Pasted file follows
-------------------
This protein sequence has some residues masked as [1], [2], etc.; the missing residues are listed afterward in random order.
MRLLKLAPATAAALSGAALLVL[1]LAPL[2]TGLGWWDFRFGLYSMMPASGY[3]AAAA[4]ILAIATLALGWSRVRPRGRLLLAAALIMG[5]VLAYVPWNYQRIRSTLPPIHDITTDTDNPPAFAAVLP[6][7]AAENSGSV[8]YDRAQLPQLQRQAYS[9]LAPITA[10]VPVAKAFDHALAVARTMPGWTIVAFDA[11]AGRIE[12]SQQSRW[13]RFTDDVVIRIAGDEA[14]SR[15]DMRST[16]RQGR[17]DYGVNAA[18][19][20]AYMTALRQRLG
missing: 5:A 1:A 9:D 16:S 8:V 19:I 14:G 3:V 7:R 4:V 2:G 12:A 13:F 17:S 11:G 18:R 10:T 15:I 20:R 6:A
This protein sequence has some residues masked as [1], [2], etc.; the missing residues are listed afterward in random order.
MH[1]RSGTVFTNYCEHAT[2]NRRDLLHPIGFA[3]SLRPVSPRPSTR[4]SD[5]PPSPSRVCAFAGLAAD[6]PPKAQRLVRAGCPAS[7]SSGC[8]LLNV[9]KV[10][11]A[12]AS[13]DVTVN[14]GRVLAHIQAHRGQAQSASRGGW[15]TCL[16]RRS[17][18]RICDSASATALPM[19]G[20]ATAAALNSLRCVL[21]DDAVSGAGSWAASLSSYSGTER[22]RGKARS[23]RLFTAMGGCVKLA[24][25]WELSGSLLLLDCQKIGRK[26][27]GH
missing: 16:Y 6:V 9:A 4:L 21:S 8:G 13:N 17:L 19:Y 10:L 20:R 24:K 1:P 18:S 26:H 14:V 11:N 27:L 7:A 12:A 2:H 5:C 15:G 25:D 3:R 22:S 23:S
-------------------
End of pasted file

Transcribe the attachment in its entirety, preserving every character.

This protein sequence has some residues masked as [1], [2], etc.; the missing residues are listed afterward in random order.
MRLLKLAPATAAALSGAALLVL[1]LAPL[2]TGLGWWDFRFGLYSMMPASGY[3]AAAA[4]ILAIATLALGWSRVRPRGRLLLAAALIMG[5]VLAYVPWNYQRIRSTLPPIHDITTDTDNPPAFAAVLP[6][7]AAENSGSV[8]YDRAQLPQLQRQAYS[9]LAPITA[10]VPVAKAFDHALAVARTMPGWTIVAFDA[11]AGRIE[12]SQQSRW[13]RFTDDVVIRIAGDEA[14]SR[15]DMRST[16]RQGR[17]DYGVNAA[18][19][20]AYMTALRQRLG
missing: 5:A 1:A 9:D 16:S 8:V 19:I 14:G 3:V 7:R 4:V 2:G 12:A 13:F 17:S 11:G 18:R 10:T 15:I 20:R 6:A
This protein sequence has some residues masked as [1], [2], etc.; the missing residues are listed afterward in random order.
MH[1]RSGTVFTNYCEHAT[2]NRRDLLHPIGFA[3]SLRPVSPRPSTR[4]SD[5]PPSPSRVCAFAGLAAD[6]PPKAQRLVRAGCPAS[7]SSGC[8]LLNV[9]KV[10][11]A[12]AS[13]DVTVN[14]GRVLAHIQAHRGQAQSASRGGW[15]TCL[16]RRS[17][18]RICDSASATALPM[19]G[20]ATAAALNSLRCVL[21]DDAVSGAGSWAASLSSYSGTER[22]RGKARS[23]RLFTAMGGCVKLA[24][25]WELSGSLLLLDCQKIGRK[26][27]GH
missing: 16:Y 6:V 9:A 4:L 21:S 8:G 13:N 17:L 19:Y 10:L 20:R 24:K 1:P 18:S 26:H 14:V 11:N 27:L 7:A 12:A 2:H 5:C 15:G 25:D 3:R 22:S 23:S